Seemingly unimportant fitness tracker data enables intimate insights


Many people fail to recognise the sensitivity of the data collected by fitness tracking devices, focusing instead on the messages and photographs collected by mobile phone apps and social media. Increasingly, however, researchers are finding that the data collected by these trackers - seemingly benign information such as steps taken and heart rate - can be highly revealing of such intimate information as sexual dysfunction. In one Swedish study in 2015, researchers found a correlation between low resting heart rates and the propensity for violence - a connection that needs to be confirmed. The fact that other such correlations and insights might develop in future has complicated implications for apps that allow this type of data to be shared with friends and employers. One study that displayed a person's heart rate alongside their messages sought to identify the associations people have about this information.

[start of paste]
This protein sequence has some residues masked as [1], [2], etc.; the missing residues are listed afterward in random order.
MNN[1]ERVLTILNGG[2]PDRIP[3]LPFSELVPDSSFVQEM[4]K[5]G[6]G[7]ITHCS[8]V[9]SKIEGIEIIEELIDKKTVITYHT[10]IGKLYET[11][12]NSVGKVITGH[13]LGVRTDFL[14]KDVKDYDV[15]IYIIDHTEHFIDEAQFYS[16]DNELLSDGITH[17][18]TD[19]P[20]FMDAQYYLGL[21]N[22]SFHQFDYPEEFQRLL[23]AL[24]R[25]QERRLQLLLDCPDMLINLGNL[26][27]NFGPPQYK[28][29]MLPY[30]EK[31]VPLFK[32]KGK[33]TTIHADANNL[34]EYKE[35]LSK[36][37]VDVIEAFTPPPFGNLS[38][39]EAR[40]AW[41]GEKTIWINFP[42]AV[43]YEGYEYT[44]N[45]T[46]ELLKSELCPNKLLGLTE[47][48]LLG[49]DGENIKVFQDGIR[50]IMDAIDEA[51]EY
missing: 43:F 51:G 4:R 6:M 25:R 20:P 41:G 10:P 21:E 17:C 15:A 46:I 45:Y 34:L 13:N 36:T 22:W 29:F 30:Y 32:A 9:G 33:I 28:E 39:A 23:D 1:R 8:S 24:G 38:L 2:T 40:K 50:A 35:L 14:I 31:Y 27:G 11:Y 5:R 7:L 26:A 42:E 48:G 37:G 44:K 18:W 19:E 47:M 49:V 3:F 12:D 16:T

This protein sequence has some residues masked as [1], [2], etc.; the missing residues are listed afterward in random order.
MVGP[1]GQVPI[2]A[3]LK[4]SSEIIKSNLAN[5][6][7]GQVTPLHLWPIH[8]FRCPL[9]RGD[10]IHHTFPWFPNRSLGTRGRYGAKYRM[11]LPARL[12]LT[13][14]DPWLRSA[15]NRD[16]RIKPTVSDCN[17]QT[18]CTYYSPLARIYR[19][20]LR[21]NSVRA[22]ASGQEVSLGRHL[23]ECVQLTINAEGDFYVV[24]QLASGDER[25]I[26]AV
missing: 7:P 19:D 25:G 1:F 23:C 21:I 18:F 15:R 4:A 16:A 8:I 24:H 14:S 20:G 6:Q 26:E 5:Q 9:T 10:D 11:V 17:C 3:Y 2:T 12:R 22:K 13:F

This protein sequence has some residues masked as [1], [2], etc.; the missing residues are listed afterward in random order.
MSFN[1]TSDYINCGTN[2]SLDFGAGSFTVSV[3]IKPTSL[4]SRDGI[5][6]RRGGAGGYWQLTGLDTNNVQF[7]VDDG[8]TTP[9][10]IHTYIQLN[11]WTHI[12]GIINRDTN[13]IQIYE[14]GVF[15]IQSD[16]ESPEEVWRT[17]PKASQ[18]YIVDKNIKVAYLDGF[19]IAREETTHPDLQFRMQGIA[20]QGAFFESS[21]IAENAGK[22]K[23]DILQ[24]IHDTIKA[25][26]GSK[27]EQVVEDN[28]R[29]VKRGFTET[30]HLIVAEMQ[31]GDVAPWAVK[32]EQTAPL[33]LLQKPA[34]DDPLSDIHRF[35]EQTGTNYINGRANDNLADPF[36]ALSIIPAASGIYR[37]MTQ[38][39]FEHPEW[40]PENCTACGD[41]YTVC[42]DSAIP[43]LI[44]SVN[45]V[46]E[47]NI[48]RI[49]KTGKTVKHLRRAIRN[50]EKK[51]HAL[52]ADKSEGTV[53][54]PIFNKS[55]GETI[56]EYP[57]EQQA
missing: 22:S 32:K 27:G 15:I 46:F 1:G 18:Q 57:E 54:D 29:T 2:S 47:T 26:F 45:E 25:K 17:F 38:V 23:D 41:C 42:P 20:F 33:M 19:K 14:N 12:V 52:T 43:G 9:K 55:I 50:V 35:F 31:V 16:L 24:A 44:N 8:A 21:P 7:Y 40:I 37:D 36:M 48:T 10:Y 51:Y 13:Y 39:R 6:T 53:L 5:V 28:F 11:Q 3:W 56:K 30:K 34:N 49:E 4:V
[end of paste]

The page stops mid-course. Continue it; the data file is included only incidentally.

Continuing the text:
In the US in particular these apps are becoming part of employer "wellness" programmes, with little clarity about how the data will be used in future. Employees do not always feel free to opt out, as they are often charged more for health insurance coverage, and even when they do companies may provide other ways to collect the same information - for example, MIT researchers are able to detect heart and breathing rates with 99% accuracy from reflections of wifi signals off the body. Today's seemingly useless data may be the source of important insights in years to come.

Writer: Elizabeth Weingarten
Publication: Slate


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